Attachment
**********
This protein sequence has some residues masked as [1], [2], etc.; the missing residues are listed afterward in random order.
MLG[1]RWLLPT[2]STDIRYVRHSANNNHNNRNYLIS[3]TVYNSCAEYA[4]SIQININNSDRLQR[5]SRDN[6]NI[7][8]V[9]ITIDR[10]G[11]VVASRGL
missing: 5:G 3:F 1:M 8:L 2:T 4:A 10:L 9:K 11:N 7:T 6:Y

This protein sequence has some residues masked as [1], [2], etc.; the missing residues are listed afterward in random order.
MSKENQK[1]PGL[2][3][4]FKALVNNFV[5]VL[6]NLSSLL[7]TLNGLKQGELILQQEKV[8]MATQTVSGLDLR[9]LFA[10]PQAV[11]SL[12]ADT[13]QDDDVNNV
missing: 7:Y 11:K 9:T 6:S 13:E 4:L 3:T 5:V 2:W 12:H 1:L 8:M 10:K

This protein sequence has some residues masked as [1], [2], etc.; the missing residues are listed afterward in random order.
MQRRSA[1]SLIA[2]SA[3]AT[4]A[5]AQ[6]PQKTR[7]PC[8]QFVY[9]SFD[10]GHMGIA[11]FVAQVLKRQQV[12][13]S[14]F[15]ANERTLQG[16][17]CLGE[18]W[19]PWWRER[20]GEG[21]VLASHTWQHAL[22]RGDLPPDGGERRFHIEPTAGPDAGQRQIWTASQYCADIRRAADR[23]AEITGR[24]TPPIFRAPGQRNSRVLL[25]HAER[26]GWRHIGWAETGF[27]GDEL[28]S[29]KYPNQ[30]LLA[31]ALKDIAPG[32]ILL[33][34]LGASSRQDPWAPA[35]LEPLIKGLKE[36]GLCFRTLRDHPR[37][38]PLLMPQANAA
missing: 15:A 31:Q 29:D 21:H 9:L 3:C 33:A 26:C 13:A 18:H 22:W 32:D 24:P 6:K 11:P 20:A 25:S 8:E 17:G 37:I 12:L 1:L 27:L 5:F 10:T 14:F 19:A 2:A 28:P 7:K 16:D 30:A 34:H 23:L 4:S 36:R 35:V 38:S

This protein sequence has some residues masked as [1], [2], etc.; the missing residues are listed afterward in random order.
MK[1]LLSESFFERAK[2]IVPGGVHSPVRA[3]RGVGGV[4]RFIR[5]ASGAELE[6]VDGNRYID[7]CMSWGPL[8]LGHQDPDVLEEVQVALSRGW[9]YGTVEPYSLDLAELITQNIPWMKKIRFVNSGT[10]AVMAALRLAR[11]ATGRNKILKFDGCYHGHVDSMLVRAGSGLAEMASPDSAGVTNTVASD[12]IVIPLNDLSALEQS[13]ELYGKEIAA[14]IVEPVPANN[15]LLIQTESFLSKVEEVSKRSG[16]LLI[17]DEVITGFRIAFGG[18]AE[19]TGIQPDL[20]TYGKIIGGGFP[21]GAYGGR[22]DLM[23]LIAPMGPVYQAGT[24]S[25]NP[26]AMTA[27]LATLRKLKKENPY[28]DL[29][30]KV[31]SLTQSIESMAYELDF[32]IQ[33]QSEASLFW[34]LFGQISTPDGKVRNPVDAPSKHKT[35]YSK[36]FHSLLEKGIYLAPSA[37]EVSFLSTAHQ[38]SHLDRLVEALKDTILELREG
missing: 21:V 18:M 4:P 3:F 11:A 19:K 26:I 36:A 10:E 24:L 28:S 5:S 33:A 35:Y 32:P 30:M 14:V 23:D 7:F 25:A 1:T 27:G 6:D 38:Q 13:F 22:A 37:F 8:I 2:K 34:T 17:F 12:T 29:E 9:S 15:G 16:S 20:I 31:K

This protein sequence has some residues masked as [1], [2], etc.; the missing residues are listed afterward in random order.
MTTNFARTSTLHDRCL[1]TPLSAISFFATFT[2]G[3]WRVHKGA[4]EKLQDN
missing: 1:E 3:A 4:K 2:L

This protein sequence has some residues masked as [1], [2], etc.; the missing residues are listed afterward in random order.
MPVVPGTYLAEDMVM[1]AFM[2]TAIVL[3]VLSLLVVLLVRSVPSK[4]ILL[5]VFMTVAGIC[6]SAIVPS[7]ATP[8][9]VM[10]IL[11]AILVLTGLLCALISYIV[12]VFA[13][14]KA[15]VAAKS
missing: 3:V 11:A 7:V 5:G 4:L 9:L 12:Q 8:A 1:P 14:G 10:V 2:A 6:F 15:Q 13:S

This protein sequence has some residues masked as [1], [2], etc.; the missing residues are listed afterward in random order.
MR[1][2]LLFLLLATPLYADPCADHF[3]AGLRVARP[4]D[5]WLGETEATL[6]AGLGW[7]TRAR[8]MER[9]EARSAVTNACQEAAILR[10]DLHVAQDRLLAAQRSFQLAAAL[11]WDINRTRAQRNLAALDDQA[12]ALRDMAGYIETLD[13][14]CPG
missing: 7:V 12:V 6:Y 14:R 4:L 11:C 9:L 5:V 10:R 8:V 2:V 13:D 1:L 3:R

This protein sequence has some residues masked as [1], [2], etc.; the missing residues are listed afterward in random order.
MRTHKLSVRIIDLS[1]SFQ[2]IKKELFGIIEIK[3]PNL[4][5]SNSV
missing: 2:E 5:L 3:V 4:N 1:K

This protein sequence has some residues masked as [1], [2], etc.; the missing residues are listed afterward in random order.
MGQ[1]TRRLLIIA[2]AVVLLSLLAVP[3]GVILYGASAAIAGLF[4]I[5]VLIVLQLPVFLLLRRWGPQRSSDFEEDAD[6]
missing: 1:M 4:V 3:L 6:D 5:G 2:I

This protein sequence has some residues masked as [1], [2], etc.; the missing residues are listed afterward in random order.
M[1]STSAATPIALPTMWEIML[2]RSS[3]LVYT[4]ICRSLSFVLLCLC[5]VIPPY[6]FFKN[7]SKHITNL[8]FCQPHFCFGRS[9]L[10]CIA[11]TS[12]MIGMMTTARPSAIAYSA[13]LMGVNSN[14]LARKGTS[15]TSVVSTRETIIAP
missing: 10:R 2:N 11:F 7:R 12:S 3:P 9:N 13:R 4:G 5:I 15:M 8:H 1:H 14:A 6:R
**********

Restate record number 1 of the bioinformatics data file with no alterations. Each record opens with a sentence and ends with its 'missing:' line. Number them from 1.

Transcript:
This protein sequence has some residues masked as [1], [2], etc.; the missing residues are listed afterward in random order.
MLG[1]RWLLPT[2]STDIRYVRHSANNNHNNRNYLIS[3]TVYNSCAEYA[4]SIQININNSDRLQR[5]SRDN[6]NI[7][8]V[9]ITIDR[10]G[11]VVASRGL
missing: 5:G 3:F 1:M 8:L 2:T 4:A 10:L 9:K 11:N 7:T 6:Y